Trump’s lawyers will argue his innocence (or choose some other strategy) in court, and a jury will decide the case, just as for any other defendant. If the evidence at trial supports his guilt beyond reasonable doubt, he should be convicted; if not, not. But those, from the political echelon down to the trash in neo-Nazi chat rooms, whose argument is simply “how dare anyone indict this man” are making an immoral and lawless argument.
2. The Talmud teaches that the First Temple was destroyed because of idolatry, sexual immorality, and bloodshed (not coincidentally, the three sins forbidden to a Jew even at the cost of one’s life); but the Second Temple was destroyed because of שנאת חנם, baseless intramural hatred, and from this we should learn that the gravity of baseless hatred is as bad as the three “cardinal sins” combined. (Yoma 9b). Political disputes cannot destroy this country, but political violence can. The attitude that treats other Americans as enemies who must be destroyed, as a greater threat than terrorists or foreign enemies, as having less human value based simply on who they are or what they believe – this is the attitude that can destroy the United States, and that has in fact split the United States into warring factions once before.
3. Apropos of treating fellow citizens as the enemy in a war, I note the recent passing of Pat Robertson. While America has a long, healthy tradition of politics informed by religious values, Robertson was among the leaders of a late 20th Century movement to replace this with a politics subservient to religious dicta (but only of their own religious group, of course). In the process, they imported a certain religious tone to American politics. Specifically, they imported the idea and language that their political opponents were not simply fellow patriots with a different view on certain issues, but were literally in league with the devil. When your opponents are demonic, you can assume they are responsible for murders. When your opponents are demonic, you may assume they are all pedophiles. When your opponents are demonic, every conspiracy theory is believable. And when your opponents are demonic, you don’t negotiate compromises with them, you destroy them – even if it takes breaking a few rules, or a few bones, to do it; it’s spiritual warfare. So when a sitting congressman tweets about a “war phase” using biblical language, Robertson smiles from his grave.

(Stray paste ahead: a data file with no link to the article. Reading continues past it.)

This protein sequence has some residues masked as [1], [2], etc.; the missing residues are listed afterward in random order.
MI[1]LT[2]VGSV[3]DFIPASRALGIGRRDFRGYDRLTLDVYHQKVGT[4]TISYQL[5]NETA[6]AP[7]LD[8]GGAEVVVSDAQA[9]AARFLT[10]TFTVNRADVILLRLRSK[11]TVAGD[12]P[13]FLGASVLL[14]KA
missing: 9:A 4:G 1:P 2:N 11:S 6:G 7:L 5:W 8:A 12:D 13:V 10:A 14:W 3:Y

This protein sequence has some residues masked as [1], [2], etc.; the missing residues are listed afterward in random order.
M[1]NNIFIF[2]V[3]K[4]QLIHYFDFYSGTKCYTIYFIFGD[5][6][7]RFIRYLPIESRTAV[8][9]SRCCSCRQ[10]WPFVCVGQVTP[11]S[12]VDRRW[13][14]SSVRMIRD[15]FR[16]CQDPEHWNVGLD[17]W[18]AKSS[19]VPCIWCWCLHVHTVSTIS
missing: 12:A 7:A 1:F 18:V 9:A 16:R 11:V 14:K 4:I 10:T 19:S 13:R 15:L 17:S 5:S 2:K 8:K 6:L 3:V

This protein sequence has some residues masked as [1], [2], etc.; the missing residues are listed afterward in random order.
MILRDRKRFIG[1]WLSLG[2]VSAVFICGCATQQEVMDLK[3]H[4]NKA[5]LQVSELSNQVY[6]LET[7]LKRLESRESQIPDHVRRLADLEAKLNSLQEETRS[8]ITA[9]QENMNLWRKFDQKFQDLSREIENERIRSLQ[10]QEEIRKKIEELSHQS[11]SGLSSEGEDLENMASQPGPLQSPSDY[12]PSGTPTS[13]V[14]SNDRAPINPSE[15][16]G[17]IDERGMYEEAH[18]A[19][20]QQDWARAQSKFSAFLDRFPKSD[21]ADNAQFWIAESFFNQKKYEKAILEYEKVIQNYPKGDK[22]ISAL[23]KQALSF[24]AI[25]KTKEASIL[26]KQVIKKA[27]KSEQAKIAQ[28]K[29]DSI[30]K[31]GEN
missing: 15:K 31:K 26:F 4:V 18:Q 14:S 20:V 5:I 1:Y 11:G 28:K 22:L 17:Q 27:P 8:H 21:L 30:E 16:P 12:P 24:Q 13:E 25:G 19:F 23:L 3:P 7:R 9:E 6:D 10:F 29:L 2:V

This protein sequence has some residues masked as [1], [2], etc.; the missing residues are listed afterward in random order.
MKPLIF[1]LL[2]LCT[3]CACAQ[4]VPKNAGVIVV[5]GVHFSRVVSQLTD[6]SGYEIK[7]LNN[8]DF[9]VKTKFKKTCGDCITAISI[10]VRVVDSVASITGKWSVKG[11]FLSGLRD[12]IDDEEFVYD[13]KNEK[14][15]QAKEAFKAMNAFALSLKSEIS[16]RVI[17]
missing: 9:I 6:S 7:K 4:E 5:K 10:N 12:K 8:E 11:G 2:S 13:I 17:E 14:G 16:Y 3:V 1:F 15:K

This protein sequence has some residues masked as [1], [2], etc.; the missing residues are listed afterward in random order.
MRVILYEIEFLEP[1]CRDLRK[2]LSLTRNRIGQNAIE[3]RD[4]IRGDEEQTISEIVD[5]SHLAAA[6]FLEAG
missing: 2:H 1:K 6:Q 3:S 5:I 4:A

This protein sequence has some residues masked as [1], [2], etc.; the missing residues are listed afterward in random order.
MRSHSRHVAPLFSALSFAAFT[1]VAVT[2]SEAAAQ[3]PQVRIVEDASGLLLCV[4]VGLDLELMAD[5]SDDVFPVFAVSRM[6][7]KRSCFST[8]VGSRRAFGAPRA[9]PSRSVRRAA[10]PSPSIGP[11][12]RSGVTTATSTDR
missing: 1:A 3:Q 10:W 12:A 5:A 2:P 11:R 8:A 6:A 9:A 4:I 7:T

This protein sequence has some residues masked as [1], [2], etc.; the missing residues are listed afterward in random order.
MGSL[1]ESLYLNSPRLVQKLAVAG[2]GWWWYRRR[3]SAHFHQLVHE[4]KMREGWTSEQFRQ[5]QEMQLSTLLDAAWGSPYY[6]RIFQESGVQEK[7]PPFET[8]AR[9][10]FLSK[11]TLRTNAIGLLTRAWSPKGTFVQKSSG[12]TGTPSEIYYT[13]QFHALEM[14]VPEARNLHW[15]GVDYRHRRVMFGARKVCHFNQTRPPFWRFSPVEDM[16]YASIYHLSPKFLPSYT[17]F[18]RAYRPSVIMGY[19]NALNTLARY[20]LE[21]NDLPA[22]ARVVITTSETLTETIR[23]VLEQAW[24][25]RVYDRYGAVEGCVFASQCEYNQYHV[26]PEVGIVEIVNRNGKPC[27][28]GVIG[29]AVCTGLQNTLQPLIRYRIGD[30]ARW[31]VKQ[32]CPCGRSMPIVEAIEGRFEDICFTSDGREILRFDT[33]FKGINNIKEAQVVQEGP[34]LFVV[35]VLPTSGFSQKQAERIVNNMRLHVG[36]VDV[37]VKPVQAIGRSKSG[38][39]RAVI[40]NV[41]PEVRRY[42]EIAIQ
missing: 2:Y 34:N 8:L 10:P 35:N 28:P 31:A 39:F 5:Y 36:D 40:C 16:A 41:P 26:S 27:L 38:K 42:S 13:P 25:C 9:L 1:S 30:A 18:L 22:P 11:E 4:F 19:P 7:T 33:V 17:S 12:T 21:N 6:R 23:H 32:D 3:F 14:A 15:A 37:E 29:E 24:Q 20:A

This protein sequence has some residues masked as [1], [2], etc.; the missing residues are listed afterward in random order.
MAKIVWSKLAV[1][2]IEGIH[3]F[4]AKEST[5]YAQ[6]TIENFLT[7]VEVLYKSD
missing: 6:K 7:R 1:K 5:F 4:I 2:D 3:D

I pray that over this summer, cooler heads will remember politics informed by religious values, not ruled by religious dicta. I hope the American People will remember to listen to and learn from the values and experiences of religious minorities like the Jewish People, who long ago saw our Temple destroyed and our nation exiled through rabid infighting and baseless hatred. At the conclusion of the Torah Service, the last words we say before the open ark are חדש ימינו כקדם, “renew our days as of old.” May we choose to live again as one people who resolve our political differences democratically and peacefully. Let us not choose a summer of war and destruction at home. After all, in the words of another man who fully understood what civil war means in this country, “War is Hell.”